Benjamin Netanyahu's strategy: What is it?

The real question is about Netanyahu’s strategy. What is it? While Netanyahu always seems to be a step ahead of his adversaries, this time there is no clear idea where he is going.

JUST GIVE HIM one more chance. Prime Minister Benjamin Netanyahu and President Donald Trump at the White House this week. (photo credit: REUTERS/KEVIN LAMARQUE)
JUST GIVE HIM one more chance. Prime Minister Benjamin Netanyahu and President Donald Trump at the White House this week.
It was an impressive show of force. As President Donald Trump and Prime Minister Benjamin Netanyahu marched into the East Room of the White House on Tuesday, they were met by some of the most important politicians and Jewish community leaders in the country.
Kevin McCarthy, the Republican minority leader in the House, was there next to Mike Pompeo, Steve Mnuchin, Sheldon and Miriam Adelson, and a slew of ambassadors, Israeli officials and top members of the Trump administration. Thunderous applause and standing ovations repeatedly interrupted Trump’s and Netanyahu’s speeches. It would have been impossible to find a friendlier audience.
Despite the celebration though, it was something of a split-screen moment. A few hours earlier, on Salah ad-Din Street in Jerusalem, prosecutors from the Justice Ministry walked up the stairs to the District Court and filed the indictment against Netanyahu, paving the way for his trial on charges of bribery, fraud and breach of trust to begin. The indictment followed Netanyahu withdrawing his request for immunity earlier that morning. The date of the trial has yet to be set.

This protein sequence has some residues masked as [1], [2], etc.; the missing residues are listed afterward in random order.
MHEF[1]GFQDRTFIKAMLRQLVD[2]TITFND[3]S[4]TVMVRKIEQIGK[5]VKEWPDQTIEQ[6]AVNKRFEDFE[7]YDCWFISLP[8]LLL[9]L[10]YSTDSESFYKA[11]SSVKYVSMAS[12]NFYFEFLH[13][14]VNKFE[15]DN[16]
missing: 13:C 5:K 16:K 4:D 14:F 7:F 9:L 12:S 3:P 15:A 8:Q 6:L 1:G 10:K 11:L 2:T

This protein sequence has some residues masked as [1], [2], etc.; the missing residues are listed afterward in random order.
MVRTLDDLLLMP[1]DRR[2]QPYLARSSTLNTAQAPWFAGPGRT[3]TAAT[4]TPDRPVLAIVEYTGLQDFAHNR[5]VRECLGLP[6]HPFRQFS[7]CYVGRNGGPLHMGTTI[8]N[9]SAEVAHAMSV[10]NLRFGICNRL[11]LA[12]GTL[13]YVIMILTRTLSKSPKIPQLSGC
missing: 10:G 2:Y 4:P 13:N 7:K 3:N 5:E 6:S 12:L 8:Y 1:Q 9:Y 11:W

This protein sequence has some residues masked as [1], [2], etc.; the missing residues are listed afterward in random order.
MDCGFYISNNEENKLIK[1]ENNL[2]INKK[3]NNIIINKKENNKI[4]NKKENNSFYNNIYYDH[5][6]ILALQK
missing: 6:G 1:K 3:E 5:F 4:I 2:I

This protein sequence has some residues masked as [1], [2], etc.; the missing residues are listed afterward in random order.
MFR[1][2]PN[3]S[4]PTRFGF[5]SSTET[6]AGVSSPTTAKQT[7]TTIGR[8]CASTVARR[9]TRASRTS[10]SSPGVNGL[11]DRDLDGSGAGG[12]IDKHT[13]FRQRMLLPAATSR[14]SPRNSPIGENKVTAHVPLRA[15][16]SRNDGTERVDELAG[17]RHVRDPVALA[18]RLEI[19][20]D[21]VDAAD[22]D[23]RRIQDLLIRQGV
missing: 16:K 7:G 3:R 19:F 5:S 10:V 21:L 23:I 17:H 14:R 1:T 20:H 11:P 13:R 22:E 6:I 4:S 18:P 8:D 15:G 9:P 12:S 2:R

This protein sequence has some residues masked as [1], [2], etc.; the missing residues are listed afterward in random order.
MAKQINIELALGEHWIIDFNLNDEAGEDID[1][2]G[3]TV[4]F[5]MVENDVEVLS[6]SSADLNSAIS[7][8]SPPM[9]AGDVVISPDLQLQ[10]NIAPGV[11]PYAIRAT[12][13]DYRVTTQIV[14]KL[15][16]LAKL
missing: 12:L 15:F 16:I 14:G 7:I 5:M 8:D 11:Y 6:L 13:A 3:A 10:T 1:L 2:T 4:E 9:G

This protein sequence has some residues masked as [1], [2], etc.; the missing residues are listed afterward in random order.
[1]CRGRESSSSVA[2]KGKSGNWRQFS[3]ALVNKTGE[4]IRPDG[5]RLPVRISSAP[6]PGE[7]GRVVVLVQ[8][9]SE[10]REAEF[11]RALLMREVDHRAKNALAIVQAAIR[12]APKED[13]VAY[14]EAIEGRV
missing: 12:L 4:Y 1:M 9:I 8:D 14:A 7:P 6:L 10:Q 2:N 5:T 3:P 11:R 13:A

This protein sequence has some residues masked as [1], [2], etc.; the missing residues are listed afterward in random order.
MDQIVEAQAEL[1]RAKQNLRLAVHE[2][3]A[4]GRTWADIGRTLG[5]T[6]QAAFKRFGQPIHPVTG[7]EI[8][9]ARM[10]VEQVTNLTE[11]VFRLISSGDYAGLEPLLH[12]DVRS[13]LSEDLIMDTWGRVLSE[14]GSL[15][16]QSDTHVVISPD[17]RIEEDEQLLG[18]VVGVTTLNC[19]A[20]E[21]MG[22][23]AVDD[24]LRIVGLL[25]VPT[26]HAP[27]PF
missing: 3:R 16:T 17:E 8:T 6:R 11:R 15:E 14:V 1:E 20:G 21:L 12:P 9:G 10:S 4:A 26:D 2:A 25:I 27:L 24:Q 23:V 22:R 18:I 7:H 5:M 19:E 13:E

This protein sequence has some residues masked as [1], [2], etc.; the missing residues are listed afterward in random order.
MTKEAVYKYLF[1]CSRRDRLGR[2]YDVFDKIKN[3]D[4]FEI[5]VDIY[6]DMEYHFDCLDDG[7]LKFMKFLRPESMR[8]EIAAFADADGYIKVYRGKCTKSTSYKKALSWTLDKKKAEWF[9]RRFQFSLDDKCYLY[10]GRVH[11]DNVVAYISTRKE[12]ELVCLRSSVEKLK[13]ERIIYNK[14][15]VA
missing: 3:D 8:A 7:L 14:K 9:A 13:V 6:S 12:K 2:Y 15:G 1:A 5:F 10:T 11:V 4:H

It was a classic Netanyahu moment: here he was, Israel’s great statesman, receiving the most favorable peace plan ever created by a US administration, while at the same time dealing with the greatest threat ever to his political career and future freedom. The days of Barack Obama’s “not one brick” policy when it came to settlement construction were over.
On the other hand, Netanyahu’s time might also soon be coming to an end.
The real question is about Netanyahu’s strategy. What is it? While Netanyahu always seems to be a step ahead of his adversaries, this time there is no clear idea where he is going.